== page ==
Burns, in The Author's Earnest Cry and Prayer, says :-
Boswell and Burns were born within a few miles of each other, Boswell being the elder by eighteen years.
'For pointed satire I would Buckhurst choose,
The best good man, with the worst-natured muse.' Rochester's Imitations of Horace, Sat. i. 10. Johnson's Works, ix. 1. See ante, ii. 318, where he wrote to BosDr. Johnson
August 18.] Johnson's Diary of his own Life.
Dr. Johnson thought it unnecessary to put himself to the additional expence of bringing with him Francis Barber, his faithful black servant; so we were attended only by my man, Joseph Ritter, a Bohemian; a fine stately fellow above six feet high, who had been over a great part of Europe, and spoke many languages. He was the best servant I ever saw. Let not my readers disdain his introduction! For Dr. Johnson gave him this character: Sir, he is a civil man,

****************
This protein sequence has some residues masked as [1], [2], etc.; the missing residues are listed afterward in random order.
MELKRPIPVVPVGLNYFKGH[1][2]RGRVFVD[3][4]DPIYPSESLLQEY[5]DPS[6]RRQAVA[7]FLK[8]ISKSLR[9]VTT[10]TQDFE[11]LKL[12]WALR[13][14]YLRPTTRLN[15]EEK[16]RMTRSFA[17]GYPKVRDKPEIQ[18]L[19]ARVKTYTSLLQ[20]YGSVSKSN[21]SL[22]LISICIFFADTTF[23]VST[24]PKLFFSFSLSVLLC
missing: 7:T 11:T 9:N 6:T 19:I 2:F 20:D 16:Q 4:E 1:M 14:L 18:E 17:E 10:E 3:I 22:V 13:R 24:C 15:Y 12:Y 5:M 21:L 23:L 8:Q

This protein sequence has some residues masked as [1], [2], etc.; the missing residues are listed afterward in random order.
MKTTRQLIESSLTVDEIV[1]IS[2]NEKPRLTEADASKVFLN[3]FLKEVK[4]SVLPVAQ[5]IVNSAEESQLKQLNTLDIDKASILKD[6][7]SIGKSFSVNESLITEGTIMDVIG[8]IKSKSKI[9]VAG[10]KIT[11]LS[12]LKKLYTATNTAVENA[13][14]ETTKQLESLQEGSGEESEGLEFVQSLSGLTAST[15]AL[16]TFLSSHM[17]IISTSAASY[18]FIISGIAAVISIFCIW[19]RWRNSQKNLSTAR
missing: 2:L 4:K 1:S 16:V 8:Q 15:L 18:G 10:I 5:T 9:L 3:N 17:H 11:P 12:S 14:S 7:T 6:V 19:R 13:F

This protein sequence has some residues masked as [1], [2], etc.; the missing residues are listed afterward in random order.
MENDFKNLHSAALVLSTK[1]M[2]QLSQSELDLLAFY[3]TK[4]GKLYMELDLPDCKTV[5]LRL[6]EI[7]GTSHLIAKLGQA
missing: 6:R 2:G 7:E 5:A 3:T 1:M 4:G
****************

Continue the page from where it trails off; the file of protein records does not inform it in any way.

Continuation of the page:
and a wise man'.'
From an erroneous apprehension of violence, Dr. Johnson had provided a pair of pistols, some gunpowder, and a quantity of bullets: but upon being assured we should run no risk of meeting any robbers, he left his arms and ammunition in an open drawer, of which he gave my wife the charge. He also left in that drawer one volume of a pretty full and curious Diary of his Life, of which I have a few fragments; but the book has been destroyed. I wish female curiosity had been strong enough to have had it all transcribed; which might easily have been done; and I should think the theft, being pro bono publico, might have been forgiven. But I may be wrong. My wife told me she never